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Alanine Aminotransferase

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Steven E Kahn – 1st expert on this subject based on the ideXlab platform

  • contribution of metabolic factors to Alanine Aminotransferase activity in persons with other causes of liver disease
    Gastroenterology, 2005
    Co-Authors: George N Ioannou, Noel S Weiss, Edward J Boyko, Steven E Kahn


    Background & Aims: Nonalcoholic fatty liver disease has been defined by the presence of hepatic steatosis in the absence of other chronic liver diseases. We sought to determine whether obesity, insulin resistance, and the metabolic syndrome, which are the main risk factors for nonalcoholic fatty liver disease, are associated with similar elevations in serum Alanine Aminotransferase activity in persons with and those without other causes of chronic liver disease. Methods: Adult participants of the third National Health and Nutrition Examination Survey were divided into those with causes of chronic liver disease (n = 1037), defined as viral hepatitis, excessive alcohol consumption, or increased transferrin-iron saturation, and those without (n = 8004). Results: Among persons with other causes of chronic liver disease, obesity (adjusted odds ratio, 4.9; 95% confidence interval, 2.5–9.4), insulin resistance (adjusted odds ratio, 6.8; 95% confidence interval, 3.0–15.5, comparing the highest and the lowest quartile), and the metabolic syndrome (adjusted odds ratio, 3.3; 95% confidence interval, 1.4–8.0) were all strongly associated with increased Alanine Aminotransferase activity (>43 IU/L). Among persons without other causes of chronic liver disease, statistically similar associations were identified. Conclusions: Obesity, insulin resistance, and the metabolic syndrome are strong predictors of increased Alanine Aminotransferase activity in the US population, both in persons with and in persons without other causes of chronic liver disease. We hypothesize that metabolic fatty liver disease related to these conditions is the cause of the increased Alanine Aminotransferase activity and may be underrecognized in persons with other causes of chronic liver disease.

Robert J Heine – 2nd expert on this subject based on the ideXlab platform

  • liver Alanine Aminotransferase insulin resistance and endothelial dysfunction in normotriglyceridaemic subjects with type 2 diabetes mellitus
    European Journal of Clinical Investigation, 2005
    Co-Authors: Roger K Schindhelm, Michaela Diamant, Stephan J L Bakker, R A J M Van Dijk, Peter G Scheffer, Tom Teerlink, P J Kostense, Robert J Heine


    Background Plasma levels of liver transaminases, including Alanine Aminotransferase (ALT), are elevated in most cases of nonalcoholic fatty liver disease (NAFLD). Elevated ALT levels are associated with insulin resistance, and subjects with NAFLD have features of the metabolic syndrome that confer high-risk cardiovascular disease. Alanine Aminotransferase predicts the development of type 2 diabetes (DM2) in subjects with the metabolic syndrome. However, the role of elevated ALT levels in subjects with overt DM2 has yet not been explored. Materials and methods In a cross-sectional study, 64 normotriglyceridaemic subjects with DM2 were studied with regard to the relation between liver transaminases with whole-body insulin sensitivity, measured with the euglycaemic hyperinsulinaemic clamp and with brachial artery flow-mediated dilation (FMD) as a marker of endothelial dysfunction. Results On average, patients were normotriglyceridaemic (plasma triglycerides 1.3 +/- 0.4 mmol L-1) and had good glycaemic control (HbA1c 6.2 +/- 0.8%). The mean ALT level was 15.0 +/- 7.5 U L-1, and the mean aspartate Aminotransferase concentration equalled 10.6 +/- 2.6 U L-1. Alanine Aminotransferase levels were negatively associated with whole-body insulin sensitivity as well as with FMD (both P = 0.03, in multivariate analyses; regression coefficients beta [95%CI]: -0.76 [-1.4 to -0.08] and -0.31 [-0.58 to -0.03] respectively). Conclusions In metabolically well-controlled patients with DM2, ALT levels are related to decreased insulin-sensitivity and an impaired conduit vessel vascular function.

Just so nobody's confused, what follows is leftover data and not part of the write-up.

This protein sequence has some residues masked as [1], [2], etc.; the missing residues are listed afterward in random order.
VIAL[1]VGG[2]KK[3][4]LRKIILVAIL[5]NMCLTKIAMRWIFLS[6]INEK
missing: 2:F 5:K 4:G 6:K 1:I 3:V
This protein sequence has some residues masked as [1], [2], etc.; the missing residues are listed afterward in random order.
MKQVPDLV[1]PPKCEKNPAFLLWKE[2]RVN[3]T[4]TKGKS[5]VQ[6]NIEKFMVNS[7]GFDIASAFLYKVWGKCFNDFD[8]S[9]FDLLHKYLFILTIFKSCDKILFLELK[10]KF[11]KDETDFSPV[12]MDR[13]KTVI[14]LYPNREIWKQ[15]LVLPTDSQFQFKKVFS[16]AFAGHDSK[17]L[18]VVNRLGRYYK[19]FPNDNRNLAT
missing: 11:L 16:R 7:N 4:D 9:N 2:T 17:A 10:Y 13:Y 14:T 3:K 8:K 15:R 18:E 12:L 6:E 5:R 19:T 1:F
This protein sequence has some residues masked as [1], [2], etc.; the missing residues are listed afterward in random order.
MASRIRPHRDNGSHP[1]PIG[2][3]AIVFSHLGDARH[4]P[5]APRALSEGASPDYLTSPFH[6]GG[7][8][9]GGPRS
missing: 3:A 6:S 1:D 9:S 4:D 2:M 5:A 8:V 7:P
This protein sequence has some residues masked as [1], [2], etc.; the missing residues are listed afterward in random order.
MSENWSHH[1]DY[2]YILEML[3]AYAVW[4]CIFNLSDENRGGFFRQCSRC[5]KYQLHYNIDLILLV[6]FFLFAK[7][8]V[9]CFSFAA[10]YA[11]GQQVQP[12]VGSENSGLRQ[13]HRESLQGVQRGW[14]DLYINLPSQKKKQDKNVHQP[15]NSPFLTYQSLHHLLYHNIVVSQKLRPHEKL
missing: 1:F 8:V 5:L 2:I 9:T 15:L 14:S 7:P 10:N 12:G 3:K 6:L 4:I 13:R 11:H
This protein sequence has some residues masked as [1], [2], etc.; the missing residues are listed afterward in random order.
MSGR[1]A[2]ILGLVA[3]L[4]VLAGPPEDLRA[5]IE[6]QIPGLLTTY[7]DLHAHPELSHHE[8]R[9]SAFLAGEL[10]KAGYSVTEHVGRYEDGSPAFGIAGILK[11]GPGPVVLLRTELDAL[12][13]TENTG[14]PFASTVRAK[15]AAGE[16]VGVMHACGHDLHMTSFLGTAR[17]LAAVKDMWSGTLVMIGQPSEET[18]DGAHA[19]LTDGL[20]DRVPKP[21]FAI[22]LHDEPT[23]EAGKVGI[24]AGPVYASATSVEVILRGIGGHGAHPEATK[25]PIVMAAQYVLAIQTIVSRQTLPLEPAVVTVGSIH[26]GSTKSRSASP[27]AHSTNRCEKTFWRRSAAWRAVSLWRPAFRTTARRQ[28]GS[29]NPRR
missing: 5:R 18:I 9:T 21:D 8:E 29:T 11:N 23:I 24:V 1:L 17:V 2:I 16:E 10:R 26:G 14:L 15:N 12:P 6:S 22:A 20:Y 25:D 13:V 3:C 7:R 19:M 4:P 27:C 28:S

Mindie H Nguyen – 3rd expert on this subject based on the ideXlab platform

  • serum Alanine Aminotransferase and hepatitis b dna flares in pregnant and postpartum women with chronic hepatitis b
    The American Journal of Gastroenterology, 2016
    Co-Authors: Christine Y Chang, Natali Aziz, Mugilan Poongkunran, Asad Javaid, Huy N Trinh, Mindie H Nguyen


    Serum Alanine Aminotransferase and Hepatitis B DNA Flares in Pregnant and Postpartum Women with Chronic Hepatitis B

  • histological disease in asian americans with chronic hepatitis b high hepatitis b virus dna and normal Alanine Aminotransferase levels
    The American Journal of Gastroenterology, 2009
    Co-Authors: Mindie H Nguyen, Huy N Trinh, Ruel T Garcia, Gerald Weiss, Huy A Nguyen, Khanh K Nguyen, Emmet B Keeffe


    Histological Disease in Asian-Americans With Chronic Hepatitis B, High Hepatitis B Virus DNA, and Normal Alanine Aminotransferase Levels